four) months and render award within 3 (three) months; and (e) the arbitral
tribunal should hold proceedings on continuous days and no adjournments shall
be granted unless sufficient cause if made out and costs may be imposed on the
party seeking adjournment.

 

Setting Aside Of
Domestic Award & Recognition/Enforcement Of Foreign Awards

 

The
Law Commission Report has recommended that in cases of foreign awards and
awards passed arising out of international commercial arbitration in India, a
narrower construct be given to “public policy”, as so to
include only: (i) the fundamental policy of Indian law; and (ii) the most basic
notions of justice or morality. With a view to do away with the unintended
uncertainties caused by the Supreme Court’s judgment in ONGC v. Saw
Pipes, (2003) 5 SCC 705, the Law Commission Report has proposed specific
provisions dealing with setting aside of the domestic award on grounds of patent
illegality. The test of “patent illegality on the face of the award”
has been restricted only to domestic awards not resulting from an international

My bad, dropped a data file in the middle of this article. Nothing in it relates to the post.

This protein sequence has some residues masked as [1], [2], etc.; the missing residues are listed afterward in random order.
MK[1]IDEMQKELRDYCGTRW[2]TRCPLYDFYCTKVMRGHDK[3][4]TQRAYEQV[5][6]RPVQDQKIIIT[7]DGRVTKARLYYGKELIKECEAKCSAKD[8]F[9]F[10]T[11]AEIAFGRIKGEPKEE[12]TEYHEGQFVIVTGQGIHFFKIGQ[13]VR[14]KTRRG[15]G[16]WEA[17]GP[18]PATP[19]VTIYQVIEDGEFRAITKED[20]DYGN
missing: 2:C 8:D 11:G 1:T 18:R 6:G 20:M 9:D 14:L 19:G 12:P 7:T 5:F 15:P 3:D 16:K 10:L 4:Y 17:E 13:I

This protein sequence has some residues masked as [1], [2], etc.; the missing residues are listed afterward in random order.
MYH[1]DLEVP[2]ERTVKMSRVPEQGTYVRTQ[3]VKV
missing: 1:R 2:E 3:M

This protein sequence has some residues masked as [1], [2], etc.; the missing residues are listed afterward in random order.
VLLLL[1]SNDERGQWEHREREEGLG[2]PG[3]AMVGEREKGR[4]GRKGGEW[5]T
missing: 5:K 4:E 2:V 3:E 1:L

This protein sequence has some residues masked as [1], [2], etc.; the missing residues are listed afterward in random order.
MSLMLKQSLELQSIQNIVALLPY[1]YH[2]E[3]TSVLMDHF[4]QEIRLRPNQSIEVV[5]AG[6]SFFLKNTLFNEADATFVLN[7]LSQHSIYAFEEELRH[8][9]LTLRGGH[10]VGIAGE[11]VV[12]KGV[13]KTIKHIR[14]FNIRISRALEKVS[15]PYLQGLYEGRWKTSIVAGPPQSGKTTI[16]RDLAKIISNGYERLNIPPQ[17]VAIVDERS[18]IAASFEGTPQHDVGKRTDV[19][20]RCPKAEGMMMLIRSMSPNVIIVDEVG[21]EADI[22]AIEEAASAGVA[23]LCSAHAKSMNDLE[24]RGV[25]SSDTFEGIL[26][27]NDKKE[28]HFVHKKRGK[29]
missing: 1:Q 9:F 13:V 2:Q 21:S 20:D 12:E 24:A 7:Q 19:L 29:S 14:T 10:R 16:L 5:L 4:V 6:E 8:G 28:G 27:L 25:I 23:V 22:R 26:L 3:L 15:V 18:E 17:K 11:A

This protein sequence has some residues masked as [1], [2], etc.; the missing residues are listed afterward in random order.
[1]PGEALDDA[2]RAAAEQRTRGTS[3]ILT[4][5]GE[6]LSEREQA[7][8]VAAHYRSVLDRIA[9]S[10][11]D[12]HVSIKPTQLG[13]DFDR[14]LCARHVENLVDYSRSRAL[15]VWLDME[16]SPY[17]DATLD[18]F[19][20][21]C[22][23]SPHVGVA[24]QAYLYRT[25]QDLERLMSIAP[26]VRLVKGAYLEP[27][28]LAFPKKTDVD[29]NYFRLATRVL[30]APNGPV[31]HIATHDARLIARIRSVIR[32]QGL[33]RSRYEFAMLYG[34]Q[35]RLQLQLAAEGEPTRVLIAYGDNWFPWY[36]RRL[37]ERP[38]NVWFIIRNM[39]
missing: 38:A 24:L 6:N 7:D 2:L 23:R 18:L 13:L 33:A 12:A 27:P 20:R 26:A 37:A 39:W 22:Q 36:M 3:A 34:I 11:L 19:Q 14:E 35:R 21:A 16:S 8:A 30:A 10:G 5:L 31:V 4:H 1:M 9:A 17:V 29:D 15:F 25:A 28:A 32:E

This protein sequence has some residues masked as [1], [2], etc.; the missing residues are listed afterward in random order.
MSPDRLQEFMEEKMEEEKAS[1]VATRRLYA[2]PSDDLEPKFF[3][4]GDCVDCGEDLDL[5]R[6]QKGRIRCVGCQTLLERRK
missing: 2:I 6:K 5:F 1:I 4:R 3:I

commercial arbitration.

 

Judicial Intervention In
Foreign Seated Arbitration

 

The
Law Commission Report has reinforced the judgment of the Supreme Court in Bharat
Aluminum and Co. v. Kaiser Aluminum and Co., (2012) 9 SCC 552. The Law
Commission Report has recommended that: (a) the Indian courts will have
jurisdiction under Part I of the Act, only when the seat of arbitration is
within India; (b) certain provisions in Part I of the Act, such as Section 9
(interim relief), Section 27 (court assistance for taking evidence), Section
37(1)(a) and 37(3) (appealable orders), will remain available to parties in a
foreign seated arbitration; and (c) legal recognition be accorded to the terms